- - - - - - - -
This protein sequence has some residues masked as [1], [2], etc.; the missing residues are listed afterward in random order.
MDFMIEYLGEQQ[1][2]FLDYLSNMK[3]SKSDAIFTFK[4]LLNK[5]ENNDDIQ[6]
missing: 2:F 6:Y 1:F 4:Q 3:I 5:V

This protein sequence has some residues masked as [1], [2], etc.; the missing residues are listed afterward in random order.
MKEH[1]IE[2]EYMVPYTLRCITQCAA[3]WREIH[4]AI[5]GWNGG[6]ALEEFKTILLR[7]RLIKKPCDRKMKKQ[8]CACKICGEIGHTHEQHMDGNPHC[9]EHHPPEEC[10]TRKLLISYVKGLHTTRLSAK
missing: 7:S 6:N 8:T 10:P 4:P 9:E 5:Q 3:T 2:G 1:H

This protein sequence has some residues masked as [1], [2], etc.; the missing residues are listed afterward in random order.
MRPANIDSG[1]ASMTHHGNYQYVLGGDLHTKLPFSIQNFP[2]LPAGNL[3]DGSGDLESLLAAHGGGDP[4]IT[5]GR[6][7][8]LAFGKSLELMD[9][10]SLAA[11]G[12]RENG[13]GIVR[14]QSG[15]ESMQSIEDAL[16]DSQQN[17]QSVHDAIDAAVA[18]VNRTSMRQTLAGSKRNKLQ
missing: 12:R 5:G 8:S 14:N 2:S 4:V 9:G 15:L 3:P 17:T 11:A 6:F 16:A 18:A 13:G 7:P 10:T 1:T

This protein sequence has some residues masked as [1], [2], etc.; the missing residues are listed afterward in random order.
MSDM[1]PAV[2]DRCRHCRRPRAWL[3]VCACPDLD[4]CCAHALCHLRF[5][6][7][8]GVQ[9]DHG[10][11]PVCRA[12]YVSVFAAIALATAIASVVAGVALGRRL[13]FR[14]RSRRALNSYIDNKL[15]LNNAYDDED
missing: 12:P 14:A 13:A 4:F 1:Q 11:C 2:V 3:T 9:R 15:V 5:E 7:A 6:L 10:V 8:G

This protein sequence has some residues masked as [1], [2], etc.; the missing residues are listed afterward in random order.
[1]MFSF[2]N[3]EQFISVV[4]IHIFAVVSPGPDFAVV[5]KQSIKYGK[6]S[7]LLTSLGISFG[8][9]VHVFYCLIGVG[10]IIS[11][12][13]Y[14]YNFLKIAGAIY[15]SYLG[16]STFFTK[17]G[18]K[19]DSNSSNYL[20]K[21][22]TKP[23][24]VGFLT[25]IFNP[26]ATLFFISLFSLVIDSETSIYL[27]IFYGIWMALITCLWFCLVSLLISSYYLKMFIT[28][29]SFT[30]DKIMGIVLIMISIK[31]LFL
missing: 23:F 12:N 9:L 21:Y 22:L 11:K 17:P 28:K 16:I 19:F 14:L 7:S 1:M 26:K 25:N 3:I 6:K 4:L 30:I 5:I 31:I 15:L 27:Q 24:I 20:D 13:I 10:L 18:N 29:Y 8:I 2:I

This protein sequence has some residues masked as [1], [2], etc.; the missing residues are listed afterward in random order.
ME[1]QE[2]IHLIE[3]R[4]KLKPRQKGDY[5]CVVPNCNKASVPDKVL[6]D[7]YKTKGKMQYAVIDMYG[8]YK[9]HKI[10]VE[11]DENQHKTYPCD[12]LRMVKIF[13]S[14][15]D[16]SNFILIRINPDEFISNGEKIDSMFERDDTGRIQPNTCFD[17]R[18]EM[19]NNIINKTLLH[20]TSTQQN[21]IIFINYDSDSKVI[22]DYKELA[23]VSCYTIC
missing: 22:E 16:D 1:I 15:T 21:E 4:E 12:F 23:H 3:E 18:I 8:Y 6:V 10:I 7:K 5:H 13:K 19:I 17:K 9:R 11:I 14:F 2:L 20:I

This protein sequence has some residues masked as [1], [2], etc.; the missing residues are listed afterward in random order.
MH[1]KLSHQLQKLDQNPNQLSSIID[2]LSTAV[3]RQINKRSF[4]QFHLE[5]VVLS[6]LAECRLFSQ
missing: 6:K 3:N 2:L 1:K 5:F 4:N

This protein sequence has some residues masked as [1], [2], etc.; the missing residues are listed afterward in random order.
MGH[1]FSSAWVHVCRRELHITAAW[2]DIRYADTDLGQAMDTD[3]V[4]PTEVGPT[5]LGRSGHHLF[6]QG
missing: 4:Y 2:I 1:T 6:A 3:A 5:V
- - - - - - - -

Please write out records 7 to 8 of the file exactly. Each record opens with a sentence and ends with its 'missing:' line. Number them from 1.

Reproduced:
This protein sequence has some residues masked as [1], [2], etc.; the missing residues are listed afterward in random order.
MH[1]KLSHQLQKLDQNPNQLSSIID[2]LSTAV[3]RQINKRSF[4]QFHLE[5]VVLS[6]LAECRLFSQ
missing: 6:K 3:N 2:L 1:K 5:F 4:N

This protein sequence has some residues masked as [1], [2], etc.; the missing residues are listed afterward in random order.
MGH[1]FSSAWVHVCRRELHITAAW[2]DIRYADTDLGQAMDTD[3]V[4]PTEVGPT[5]LGRSGHHLF[6]QG
missing: 4:Y 2:I 1:T 6:A 3:A 5:V